Like the November report, the December report highlighted how COVID-19 continues to impact manufacturing operations and output.

“Our company and industry are continuing to have tailwinds from the COVID-19 pandemic research support for vaccines and treatments,” said a computer & electronic products respondent. “While our services are delayed, many customers are not cancelling outright, and business picked up for us in the last month — especially in China, where business growth is back on track.”

And a food, beverage, and tobacco respondent noted that COVID-19 is affecting his company more strongly now than back in March, with vendors/service suppliers unable to maintain levels of service due to employee shortages, coupled with logistics issues related to coronavirus-related problems.”

In an interview, Tim Fiore, Chair of the ISM’s Manufacturing Business Survey Committee, said that these December numbers represent a great finish to what was a very difficult year, amid various challenges.

“I think we continue to have labor constraint issues, not only in supply chain but also for our panelists’ companies,” he said. “Those are continuing to rear their ugly head, and there is no real end in sight in the short-term…and will be the case until there are widescale vaccinations. Unplanned absenteeism and difficulty in hiring continue.”

In December, Fiore said there was a 2:1 positive hire versus forced reduction ratio, which is a drop from 2.5:1 in November, and there was a 4:1 hire-to-fire ratio, which marked a nearly 50% drop from November’s 7:1. That indicates the need for labor may be declining, which could be related to seasonality issues, as many people took time off over the second half of December into early January.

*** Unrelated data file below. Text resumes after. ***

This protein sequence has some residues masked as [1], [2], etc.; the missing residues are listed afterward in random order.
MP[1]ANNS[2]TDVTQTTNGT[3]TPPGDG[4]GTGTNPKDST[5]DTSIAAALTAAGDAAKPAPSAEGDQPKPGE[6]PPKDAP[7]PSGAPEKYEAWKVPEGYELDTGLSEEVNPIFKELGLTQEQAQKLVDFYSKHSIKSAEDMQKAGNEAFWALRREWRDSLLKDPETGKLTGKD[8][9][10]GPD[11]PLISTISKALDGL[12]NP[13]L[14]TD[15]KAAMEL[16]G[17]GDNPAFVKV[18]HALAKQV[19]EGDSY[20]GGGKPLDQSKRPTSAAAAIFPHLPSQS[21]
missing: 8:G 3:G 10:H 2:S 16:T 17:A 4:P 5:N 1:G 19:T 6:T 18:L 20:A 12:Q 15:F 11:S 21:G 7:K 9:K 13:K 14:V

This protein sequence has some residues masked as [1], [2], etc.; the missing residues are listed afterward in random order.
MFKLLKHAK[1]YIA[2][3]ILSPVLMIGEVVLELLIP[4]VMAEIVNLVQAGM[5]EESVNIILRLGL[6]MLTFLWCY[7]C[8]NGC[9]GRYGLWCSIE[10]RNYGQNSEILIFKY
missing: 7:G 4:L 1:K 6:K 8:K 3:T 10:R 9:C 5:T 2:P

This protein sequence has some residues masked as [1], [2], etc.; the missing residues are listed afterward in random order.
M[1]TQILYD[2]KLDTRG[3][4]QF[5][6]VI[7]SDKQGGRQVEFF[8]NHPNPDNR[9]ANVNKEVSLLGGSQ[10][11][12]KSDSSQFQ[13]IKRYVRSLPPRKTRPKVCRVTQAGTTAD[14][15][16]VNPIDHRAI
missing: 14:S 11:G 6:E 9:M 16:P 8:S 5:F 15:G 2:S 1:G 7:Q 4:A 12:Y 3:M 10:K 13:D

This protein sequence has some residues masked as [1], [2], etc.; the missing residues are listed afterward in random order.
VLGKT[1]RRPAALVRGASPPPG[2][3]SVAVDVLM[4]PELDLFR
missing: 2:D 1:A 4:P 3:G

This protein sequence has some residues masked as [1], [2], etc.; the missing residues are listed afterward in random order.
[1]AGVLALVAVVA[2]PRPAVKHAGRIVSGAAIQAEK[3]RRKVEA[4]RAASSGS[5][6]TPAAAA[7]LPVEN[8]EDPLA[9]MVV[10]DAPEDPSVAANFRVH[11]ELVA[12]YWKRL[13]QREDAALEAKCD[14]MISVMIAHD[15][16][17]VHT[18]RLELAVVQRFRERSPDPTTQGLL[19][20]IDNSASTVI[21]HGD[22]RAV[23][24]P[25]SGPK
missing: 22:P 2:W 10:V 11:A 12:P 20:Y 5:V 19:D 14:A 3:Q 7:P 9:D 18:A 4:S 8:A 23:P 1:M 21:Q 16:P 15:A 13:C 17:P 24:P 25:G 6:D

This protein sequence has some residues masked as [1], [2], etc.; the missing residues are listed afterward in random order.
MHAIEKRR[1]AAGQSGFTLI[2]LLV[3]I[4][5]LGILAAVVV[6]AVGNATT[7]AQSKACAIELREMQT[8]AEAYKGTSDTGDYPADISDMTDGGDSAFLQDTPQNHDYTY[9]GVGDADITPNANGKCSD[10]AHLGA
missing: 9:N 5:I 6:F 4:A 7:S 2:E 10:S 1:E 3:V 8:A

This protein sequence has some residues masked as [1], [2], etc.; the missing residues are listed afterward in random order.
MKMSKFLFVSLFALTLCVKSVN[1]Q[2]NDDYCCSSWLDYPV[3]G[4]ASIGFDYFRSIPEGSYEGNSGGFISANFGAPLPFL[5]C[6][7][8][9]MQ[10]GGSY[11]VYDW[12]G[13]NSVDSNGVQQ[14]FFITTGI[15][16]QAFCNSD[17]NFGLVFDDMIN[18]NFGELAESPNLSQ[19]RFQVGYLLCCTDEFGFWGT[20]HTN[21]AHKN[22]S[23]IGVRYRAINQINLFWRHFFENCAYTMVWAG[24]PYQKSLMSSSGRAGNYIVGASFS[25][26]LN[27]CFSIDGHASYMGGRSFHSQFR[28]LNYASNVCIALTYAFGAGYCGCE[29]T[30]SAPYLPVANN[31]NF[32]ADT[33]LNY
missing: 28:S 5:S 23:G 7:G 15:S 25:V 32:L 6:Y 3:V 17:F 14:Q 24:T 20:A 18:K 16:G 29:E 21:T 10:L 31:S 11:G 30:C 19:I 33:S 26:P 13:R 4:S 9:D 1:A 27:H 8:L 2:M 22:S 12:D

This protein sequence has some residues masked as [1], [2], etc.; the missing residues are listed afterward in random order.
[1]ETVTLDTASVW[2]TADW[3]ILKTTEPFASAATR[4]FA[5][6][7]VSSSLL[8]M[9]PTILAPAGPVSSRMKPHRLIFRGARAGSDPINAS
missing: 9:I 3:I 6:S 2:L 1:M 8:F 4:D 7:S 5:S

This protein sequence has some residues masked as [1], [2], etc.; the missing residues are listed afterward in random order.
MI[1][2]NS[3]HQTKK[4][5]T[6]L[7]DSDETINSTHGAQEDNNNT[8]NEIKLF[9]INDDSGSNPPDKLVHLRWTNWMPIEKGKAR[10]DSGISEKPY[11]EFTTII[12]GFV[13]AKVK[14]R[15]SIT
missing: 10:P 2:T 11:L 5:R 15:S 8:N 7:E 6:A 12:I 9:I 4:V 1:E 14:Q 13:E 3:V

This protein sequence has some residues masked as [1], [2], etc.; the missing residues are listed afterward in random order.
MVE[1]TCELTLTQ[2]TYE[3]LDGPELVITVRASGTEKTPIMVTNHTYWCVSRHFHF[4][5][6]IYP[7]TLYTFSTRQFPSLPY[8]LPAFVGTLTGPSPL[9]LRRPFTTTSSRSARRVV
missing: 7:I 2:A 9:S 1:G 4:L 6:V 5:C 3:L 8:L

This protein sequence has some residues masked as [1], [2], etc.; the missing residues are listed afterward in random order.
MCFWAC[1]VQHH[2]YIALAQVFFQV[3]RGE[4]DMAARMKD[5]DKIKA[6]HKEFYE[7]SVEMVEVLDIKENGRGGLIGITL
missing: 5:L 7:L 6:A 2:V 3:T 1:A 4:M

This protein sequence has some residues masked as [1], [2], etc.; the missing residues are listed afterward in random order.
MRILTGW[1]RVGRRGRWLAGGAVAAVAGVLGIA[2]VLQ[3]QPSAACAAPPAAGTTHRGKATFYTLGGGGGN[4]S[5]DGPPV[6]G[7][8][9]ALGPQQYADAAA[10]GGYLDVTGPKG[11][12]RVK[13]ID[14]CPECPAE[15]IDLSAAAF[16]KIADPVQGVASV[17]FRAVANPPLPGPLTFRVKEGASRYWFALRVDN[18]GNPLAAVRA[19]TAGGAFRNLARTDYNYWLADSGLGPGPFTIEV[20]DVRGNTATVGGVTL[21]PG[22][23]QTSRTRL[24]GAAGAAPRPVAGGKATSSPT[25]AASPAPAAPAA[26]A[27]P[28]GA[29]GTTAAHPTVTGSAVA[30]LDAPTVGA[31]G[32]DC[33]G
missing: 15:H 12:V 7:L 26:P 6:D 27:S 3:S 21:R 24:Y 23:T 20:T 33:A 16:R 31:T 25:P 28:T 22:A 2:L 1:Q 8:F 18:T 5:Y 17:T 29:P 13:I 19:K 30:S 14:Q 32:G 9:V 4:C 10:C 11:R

“It is becoming even clearer now, as we have gone through December, that the labor issues are going to get even worse, because the rollout of the vaccine program has not gone as planned…and is probably going to take a couple of more months to get up to speed,” he said. “It could be the end of the third quarter by the time it is done, but we have to fight through that.”

Despite the ongoing manufacturing labor issues, Fiore said there is ongoing sentiment that the second half of 2021 is likely to be stronger than the first half of the year.

“Manufacturing is leading the country out of recession, and we have a clear V-shaped profile,” he said. “It could be because people have more disposable income to spend on goods versus services, with savings rates much higher, which means many people are not doing things that they normally would have. The dollar has gotten weaker in the last six months, which makes our products more competitive overseas [new export orders have had three straight months of readings above 55], which is helping new orders. I would rather have the problem of trying to find and attract labor to satisfy demand than having to go out and find demand. This is manageable in a lot of respects and is just going to take some time.”

About the Author

Jeff Berman, Group News Editor

Jeff Berman is Group News Editor for Logistics Management, Modern Materials Handling, and Supply Chain Management Review. Jeff works and lives in Cape Elizabeth, Maine, where he covers all aspects of the supply chain, logistics, freight transportation, and materials handling sectors on a daily basis. Contact Jeff Berman